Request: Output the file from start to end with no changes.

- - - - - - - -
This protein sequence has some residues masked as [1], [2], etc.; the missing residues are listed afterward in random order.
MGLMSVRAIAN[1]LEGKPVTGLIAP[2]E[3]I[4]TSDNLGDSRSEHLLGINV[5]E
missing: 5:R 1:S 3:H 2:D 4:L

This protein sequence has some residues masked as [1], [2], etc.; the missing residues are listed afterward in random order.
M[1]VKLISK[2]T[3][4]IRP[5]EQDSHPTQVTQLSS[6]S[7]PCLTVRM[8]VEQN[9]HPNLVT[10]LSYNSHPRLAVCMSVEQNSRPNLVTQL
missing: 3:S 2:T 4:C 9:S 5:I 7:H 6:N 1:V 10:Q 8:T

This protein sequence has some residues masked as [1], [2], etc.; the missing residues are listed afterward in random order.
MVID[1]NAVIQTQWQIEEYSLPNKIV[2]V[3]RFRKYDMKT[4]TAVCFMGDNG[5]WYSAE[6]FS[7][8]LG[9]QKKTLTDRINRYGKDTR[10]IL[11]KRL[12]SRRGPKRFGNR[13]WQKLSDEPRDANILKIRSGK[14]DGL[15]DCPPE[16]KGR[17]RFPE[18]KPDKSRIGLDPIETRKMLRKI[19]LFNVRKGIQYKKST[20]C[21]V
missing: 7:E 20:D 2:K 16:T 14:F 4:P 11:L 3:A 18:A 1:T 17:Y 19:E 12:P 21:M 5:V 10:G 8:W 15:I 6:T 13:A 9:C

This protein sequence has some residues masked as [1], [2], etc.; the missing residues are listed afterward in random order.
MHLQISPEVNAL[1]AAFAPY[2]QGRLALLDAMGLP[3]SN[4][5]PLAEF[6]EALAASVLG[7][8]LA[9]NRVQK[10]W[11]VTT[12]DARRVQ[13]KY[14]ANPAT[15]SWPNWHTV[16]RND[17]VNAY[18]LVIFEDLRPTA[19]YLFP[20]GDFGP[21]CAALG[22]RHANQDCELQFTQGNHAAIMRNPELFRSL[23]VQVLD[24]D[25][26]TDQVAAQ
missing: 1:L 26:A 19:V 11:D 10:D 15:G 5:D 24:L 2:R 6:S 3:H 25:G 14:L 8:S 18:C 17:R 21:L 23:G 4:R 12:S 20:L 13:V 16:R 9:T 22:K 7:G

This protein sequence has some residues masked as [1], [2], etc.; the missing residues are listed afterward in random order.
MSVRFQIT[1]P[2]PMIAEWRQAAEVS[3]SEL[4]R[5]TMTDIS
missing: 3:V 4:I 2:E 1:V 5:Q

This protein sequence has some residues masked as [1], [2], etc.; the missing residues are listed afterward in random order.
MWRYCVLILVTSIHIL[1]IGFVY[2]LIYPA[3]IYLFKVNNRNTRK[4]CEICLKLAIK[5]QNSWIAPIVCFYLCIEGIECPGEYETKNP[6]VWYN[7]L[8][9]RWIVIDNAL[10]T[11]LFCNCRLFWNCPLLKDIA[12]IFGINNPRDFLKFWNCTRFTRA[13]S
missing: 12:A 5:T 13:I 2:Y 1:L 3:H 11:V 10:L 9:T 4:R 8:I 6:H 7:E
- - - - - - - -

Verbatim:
This protein sequence has some residues masked as [1], [2], etc.; the missing residues are listed afterward in random order.
MGLMSVRAIAN[1]LEGKPVTGLIAP[2]E[3]I[4]TSDNLGDSRSEHLLGINV[5]E
missing: 5:R 1:S 3:H 2:D 4:L

This protein sequence has some residues masked as [1], [2], etc.; the missing residues are listed afterward in random order.
M[1]VKLISK[2]T[3][4]IRP[5]EQDSHPTQVTQLSS[6]S[7]PCLTVRM[8]VEQN[9]HPNLVT[10]LSYNSHPRLAVCMSVEQNSRPNLVTQL
missing: 3:S 2:T 4:C 9:S 5:I 7:H 6:N 1:V 10:Q 8:T

This protein sequence has some residues masked as [1], [2], etc.; the missing residues are listed afterward in random order.
MVID[1]NAVIQTQWQIEEYSLPNKIV[2]V[3]RFRKYDMKT[4]TAVCFMGDNG[5]WYSAE[6]FS[7][8]LG[9]QKKTLTDRINRYGKDTR[10]IL[11]KRL[12]SRRGPKRFGNR[13]WQKLSDEPRDANILKIRSGK[14]DGL[15]DCPPE[16]KGR[17]RFPE[18]KPDKSRIGLDPIETRKMLRKI[19]LFNVRKGIQYKKST[20]C[21]V
missing: 7:E 20:D 2:K 16:T 14:F 4:P 11:L 3:A 18:A 1:T 17:Y 19:E 12:P 21:M 5:V 10:G 8:W 15:I 6:T 13:A 9:C

This protein sequence has some residues masked as [1], [2], etc.; the missing residues are listed afterward in random order.
MHLQISPEVNAL[1]AAFAPY[2]QGRLALLDAMGLP[3]SN[4][5]PLAEF[6]EALAASVLG[7][8]LA[9]NRVQK[10]W[11]VTT[12]DARRVQ[13]KY[14]ANPAT[15]SWPNWHTV[16]RND[17]VNAY[18]LVIFEDLRPTA[19]YLFP[20]GDFGP[21]CAALG[22]RHANQDCELQFTQGNHAAIMRNPELFRSL[23]VQVLD[24]D[25][26]TDQVAAQ
missing: 1:L 26:A 19:V 11:D 10:D 15:G 5:D 24:L 2:R 6:S 3:H 25:G 14:L 8:S 18:C 17:R 21:L 23:G 4:R 12:S 20:L 13:V 16:R 9:T 22:K 7:G

This protein sequence has some residues masked as [1], [2], etc.; the missing residues are listed afterward in random order.
MSVRFQIT[1]P[2]PMIAEWRQAAEVS[3]SEL[4]R[5]TMTDIS
missing: 3:V 4:I 2:E 1:V 5:Q

This protein sequence has some residues masked as [1], [2], etc.; the missing residues are listed afterward in random order.
MWRYCVLILVTSIHIL[1]IGFVY[2]LIYPA[3]IYLFKVNNRNTRK[4]CEICLKLAIK[5]QNSWIAPIVCFYLCIEGIECPGEYETKNP[6]VWYN[7]L[8][9]RWIVIDNAL[10]T[11]LFCNCRLFWNCPLLKDIA[12]IFGINNPRDFLKFWNCTRFTRA[13]S
missing: 12:A 5:T 13:I 2:Y 1:L 3:H 11:V 10:L 9:T 4:R 8:I 6:H 7:E